The South African government will forge ahead with innovative thinking and strong partnerships to take the country’s youth out of the unemployment doldrums.
President Cyril Ramaphosa said in his weekly message that the Presidential Youth Employment Intervention, which was launched just weeks before we entered lockdown in March 2020, was now entering full implementation.
On Wednesday the country will be commemorating Youth Day, an important date that honours the young people who waged an uprising against the apartheid government’s decision to force the teaching of Afrikaans as a language of instruction in high schools.
In 2021, the greatest challenge facing today’s youth is unemployment. According to Stats SA, the unemployment rate as per the expanded definition of unemployment increased by 0.6 of a percentage points to 43.2% in the first quarter of 2021.
The official unemployment rate among youth aged 15 to 34 was 46.3% in first quarter of the year. Among university graduates, the unemployment rate stood at 9.3%.
“Today, the greatest struggle young people wage is against unemployment, something that has worsened under the Covid-19 pandemic. Creating more opportunities for young people and supporting [them] to access these opportunities is government’s foremost priority,” Ramaphosa said.
The president said other interventions to curb youth unemployment included the establishment of a National Pathway Management Network and SA Youth “to make it easier for young people to view and access opportunities and receive active support to find pathways into the labour market”.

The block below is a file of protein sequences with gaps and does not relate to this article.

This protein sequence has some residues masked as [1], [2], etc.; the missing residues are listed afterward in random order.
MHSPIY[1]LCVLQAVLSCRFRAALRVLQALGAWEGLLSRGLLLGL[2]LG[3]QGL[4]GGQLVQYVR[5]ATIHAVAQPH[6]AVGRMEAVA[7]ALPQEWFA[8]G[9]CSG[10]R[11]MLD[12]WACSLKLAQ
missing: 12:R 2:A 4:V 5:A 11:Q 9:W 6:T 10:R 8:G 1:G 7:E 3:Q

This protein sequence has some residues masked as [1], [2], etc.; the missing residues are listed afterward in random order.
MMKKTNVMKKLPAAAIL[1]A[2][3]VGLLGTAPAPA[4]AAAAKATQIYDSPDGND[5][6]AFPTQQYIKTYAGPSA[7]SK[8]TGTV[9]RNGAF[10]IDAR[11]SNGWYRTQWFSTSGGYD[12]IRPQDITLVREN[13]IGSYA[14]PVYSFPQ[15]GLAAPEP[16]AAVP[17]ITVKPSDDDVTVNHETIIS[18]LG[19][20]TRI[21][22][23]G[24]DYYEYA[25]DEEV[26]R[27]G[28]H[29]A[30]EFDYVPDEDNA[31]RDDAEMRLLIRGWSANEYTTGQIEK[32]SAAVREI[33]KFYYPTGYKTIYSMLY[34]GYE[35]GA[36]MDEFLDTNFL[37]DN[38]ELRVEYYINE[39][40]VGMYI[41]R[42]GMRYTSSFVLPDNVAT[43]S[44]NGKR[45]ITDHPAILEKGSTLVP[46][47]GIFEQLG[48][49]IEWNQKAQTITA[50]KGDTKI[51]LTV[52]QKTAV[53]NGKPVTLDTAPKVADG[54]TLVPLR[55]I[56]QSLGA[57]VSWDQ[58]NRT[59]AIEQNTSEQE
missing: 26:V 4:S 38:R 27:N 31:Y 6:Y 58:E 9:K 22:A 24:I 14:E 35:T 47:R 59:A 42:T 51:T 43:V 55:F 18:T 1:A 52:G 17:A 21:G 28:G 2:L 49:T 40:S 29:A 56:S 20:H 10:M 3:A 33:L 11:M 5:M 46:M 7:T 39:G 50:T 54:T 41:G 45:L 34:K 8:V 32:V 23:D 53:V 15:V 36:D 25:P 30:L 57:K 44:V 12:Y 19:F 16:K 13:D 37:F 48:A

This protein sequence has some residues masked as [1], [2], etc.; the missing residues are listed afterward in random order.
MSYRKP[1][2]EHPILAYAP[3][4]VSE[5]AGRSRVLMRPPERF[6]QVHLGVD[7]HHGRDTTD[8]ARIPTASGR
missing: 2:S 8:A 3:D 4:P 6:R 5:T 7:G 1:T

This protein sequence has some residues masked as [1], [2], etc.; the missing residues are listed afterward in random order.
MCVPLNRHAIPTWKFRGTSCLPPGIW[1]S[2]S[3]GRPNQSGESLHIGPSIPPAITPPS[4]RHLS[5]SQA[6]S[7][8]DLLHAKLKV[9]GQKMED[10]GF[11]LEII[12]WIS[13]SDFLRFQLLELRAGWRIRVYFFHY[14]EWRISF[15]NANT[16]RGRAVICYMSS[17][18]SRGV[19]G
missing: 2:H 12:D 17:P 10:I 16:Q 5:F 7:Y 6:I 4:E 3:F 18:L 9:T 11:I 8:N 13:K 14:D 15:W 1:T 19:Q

“The Presidential Youth Employment Intervention was built on the understanding that to address the youth unemployment crisis requires innovative thinking and strong partnerships across society. Its ultimate objective is to find models that work, whether in skills development or active labour market policies, and to scale these models rapidly to reach as many young people as possible,” he said.
Ramaphosa also said government recognised that young people must be at the centre of any effort to boost youth employment.
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He said that tackling youth unemployment required acceleration of economic growth, particularly in labour-intensive sectors, and building the capability of the state to fulfil its developmental role.
“We are also driving this agenda through a series of targeted interventions. These include the Presidential Employment Stimulus, which has provided work opportunities and livelihoods for many young people. On Youth Day we will be launching a range of additional measures to create opportunities, enhance skills development, support young entrepreneurs and enable the full participation of young people in the economy,” he added.
He said that as the country paid tribute to the youth whose courageous activism helped win us our freedom, we also salute the resilience of every young person who is playing their part to build and develop this country.
“They are the young people volunteering in our communities, building our country through the Presidential Employment Stimulus, running their own businesses and studying to better themselves.
They are the young people who are forging their own path and bringing their families along with them. We also salute the young men and women who have not given up hope, who keep working to improve their lives.”